Disclaimer. Although Jack was spooked out by St. Andrew's and received the impression that its students felt that the world owed them a favour while simultaneously denying that there was a world, he did not actually visit the university itself, just its surrounding habit, which is mostly within arms reach of the university. Jack studied at the University of Leeds and so is perhaps biased towards large cities with a rich and varied selection of galleries, live music, theatre, commerce and nightlife et cetera.
St. Andrew's: A Quiet Life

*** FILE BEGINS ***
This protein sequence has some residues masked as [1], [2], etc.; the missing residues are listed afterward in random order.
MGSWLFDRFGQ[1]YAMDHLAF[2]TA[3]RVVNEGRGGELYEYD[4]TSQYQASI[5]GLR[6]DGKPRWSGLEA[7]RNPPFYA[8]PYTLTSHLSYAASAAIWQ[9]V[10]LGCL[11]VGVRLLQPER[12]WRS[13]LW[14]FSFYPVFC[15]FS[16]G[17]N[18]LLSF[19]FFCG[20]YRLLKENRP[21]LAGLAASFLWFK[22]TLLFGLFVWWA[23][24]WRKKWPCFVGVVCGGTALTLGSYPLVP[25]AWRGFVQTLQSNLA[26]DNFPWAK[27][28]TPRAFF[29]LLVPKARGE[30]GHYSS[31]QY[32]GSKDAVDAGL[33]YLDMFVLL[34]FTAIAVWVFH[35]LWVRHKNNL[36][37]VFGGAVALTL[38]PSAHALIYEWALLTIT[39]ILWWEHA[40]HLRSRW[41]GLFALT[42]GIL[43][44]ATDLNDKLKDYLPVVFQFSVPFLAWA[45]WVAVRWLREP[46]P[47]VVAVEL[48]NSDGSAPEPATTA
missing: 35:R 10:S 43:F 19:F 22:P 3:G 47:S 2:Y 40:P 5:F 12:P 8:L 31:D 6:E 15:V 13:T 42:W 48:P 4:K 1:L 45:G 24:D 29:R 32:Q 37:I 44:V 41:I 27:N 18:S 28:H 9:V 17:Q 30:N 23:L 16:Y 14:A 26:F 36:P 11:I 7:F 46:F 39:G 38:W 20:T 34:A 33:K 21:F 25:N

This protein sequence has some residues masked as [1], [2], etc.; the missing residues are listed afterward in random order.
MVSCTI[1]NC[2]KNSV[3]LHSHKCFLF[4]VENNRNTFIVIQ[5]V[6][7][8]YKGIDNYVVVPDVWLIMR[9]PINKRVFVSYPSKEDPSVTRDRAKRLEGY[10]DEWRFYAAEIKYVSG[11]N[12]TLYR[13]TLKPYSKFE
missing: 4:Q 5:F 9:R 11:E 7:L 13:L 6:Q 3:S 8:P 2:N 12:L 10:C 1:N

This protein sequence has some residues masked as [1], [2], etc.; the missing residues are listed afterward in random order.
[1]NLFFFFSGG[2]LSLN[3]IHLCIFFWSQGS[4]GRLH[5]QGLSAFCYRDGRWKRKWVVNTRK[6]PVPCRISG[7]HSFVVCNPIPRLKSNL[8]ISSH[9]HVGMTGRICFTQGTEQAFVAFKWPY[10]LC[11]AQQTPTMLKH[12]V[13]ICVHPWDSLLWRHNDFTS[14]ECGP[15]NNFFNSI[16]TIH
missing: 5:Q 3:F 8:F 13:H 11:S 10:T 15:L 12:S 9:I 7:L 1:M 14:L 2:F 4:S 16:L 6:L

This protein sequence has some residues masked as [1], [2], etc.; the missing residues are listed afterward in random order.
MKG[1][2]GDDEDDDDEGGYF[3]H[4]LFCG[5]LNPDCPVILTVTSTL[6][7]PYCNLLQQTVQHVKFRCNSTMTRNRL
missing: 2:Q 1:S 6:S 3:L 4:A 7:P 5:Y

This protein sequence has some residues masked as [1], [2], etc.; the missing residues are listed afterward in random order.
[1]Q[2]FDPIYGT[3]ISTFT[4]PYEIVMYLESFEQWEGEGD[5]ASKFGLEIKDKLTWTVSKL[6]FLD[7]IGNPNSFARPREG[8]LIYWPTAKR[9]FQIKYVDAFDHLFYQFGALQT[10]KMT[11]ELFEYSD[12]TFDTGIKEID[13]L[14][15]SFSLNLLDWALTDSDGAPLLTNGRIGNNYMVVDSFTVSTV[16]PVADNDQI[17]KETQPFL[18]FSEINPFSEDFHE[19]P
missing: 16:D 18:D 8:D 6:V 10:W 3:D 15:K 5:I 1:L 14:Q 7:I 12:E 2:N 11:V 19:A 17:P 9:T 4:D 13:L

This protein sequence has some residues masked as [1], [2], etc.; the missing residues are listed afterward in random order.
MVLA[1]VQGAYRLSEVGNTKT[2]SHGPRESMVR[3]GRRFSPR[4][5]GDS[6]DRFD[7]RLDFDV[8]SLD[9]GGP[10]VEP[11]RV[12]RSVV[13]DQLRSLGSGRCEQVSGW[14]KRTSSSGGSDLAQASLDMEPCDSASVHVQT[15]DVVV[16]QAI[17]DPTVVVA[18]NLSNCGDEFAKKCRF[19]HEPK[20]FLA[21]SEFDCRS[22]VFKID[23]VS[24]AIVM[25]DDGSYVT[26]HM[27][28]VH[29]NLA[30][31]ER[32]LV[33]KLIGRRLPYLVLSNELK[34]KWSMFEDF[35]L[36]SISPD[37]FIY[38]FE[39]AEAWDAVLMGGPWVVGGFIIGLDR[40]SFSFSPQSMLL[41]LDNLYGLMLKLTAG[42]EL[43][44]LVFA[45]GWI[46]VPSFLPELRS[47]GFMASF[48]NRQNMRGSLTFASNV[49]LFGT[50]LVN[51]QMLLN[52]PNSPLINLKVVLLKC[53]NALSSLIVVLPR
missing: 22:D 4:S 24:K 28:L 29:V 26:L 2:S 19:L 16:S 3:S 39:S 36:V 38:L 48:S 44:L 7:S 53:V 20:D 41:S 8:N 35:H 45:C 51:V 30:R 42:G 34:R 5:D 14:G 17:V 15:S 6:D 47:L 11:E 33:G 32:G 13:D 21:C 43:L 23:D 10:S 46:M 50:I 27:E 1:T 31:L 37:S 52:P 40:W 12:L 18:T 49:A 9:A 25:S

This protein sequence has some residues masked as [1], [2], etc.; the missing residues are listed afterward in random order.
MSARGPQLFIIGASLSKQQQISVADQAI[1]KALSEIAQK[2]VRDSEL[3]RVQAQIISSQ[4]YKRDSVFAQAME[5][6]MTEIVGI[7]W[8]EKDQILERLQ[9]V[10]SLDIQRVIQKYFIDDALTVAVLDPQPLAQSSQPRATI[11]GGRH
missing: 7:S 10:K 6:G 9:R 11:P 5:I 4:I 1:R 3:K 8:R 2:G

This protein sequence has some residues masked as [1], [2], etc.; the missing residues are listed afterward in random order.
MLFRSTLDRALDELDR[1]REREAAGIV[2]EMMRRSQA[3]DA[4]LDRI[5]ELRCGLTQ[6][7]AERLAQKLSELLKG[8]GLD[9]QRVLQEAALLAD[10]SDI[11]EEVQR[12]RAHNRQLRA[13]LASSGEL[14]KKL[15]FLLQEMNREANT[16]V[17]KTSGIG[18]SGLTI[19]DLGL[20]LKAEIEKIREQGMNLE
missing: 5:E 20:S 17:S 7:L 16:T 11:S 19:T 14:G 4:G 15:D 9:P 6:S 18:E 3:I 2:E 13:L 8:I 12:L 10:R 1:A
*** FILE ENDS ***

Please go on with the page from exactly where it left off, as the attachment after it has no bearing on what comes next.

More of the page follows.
I visited St. Andrew’s yesterday for the first time. “Why?!” you ask. Well partly to see an old friend, partly out of curiosity, but mainly because I was driving from Aberdeen to Leeds and so St. Andrew’s made a pleasant detour. What I found was a beautiful little town by the sea, with cobbled streets, a shop that sold only Christmas tree decorations, and posh boys who wore multiple scarves and held hands with their jodhpur-clad giddy-up girlfriends. No surprise really. We all know that St. Andrew’s is the picturesque university town of princes and Polo Ralph Lauren addicts (I’ve never understood why English gentry buy an American imitation of English gentry fashion instead of just raiding their Grandmother’s attic). But visiting St. A in the flesh is an entirely different experience. It is so claustrophobic and old-fashioned that I felt like walking into a thatched pub and screaming. St. A truly is Hogwarts without the magic. As I marched down the fairy-lit streets with my heavy-duty leather jacket and my platinum blond hair, I soon became accustomed to the double-take stares from rosy-cheeked redheads and groups of cherub-like academics in rugby kits. I realised what was bugging me (apart from all the people eye-buggering me)… St. A feels like school. The students even lurk around outside Tesco looking for an alcohol supplier! (N.B. – Scottish kids go to uni aged 17) St. A is a haven for those who cannot let go of that boarding school intimacy, endless mugs of tea and that innocent denial that somewhere, just possibly, there is a world. A world where people are poor, where people are hurt, where there are no affectionate choir masters or lusty matrons, just the police, bus drivers and A&E. St. A is like a haunting post-apocalypse world in which survivors recreated society using some salvaged Enid Blyton books as a guide. I drank cider in a startlingly small and low-ceilinged pub called The Raisin, which boys on the street recommended as “pretty buzzing” on a Tuesday night. We’d already walked out of another “buzzing” establishment called The Vic, which looked like a National Trust attraction’s coffee shop. Nevermind fit for a king, anyone who'd ever consumed so much as one vegetable in their childhood would never be able to fit in there. A conundrum, considering most of the boys in there looked like assorted vegetables and letted out their own gardens as farmland back home. It's something to do with smoking at a young age I feel. The dozen or so students inside The Raisin quite obviously knew I was no local, and one even plucked up the courage to ask me at the bar where I had come from. “Leeds” I replied. “Oh, yeah, it’s pretty cool there isn’t it?” he offers. “Yes” I reply “It’s a place.” Chatting later to a girl called Hattie, I mentioned the Sugababes line-up changes, after all HEAT magazine is a global language right, but no, not in St. A. People read the Jack Wills handbook, Tatler and York Notes. As I left The Raisin I noted a sign on the door that said “Vidi, Vici, Veni” …. A joke for Classics students… It was time to find the car. By all means, St. A is a lovely little place, where girls can bake tarts and take up the clarinet, where boys who didn’t make their school rugby team can finally take it up the (okay – immature sorry). Some people must relish the ‘everyone knows everyone’ atmosphere of St. A. The lovely ‘no one can hear you scream’ vibe. If I’d gone to a rough comprehensive in Felixstowe, then yeah, I can imagine how St. A must be one gorgeously soothing four-year massage, a sanctuary of hot chocolate and corduroys. But if I’d gone to study there myself, instead of Leeds University, there is no knowing what would have happened to me. Probably one of the following: 1) I would have packed in my dreams, suppressed my creativity, bought a Jack Wills tracksuit and prepared for a lovely life of marriages, mortgages, an illicit affair with my best man and then death by JCB. 2) I would have become an insane recluse and spent the nights dressed in a long white dress scrawling poetry around the walls of my room with pig’s blood. 3) I would have torn the place down, become the Aggy Deyn of St. A, thrown massively controversial beach parties and become the town’s number 1 drug dealer. 4) I would have dedicated my life to seducing people too polite to say no, knocking various Sebs and Quentins out on whiskey, pretending I own an estate somewhere and then making pathetic love to them all night under their duvets whilst trying to ignore the name labels on their socks. 5) I would have tied a rock to my ankle and walked slowly into the sea, looking back to catch one last glimpse of a Chinese girl writing a postcard to her family, before quoting Virginia Woolf to myself, gulping in the seawater and disappearing forever. Below: Prince William let's his hair down after years of solitude and bad surfing in St. Andrew's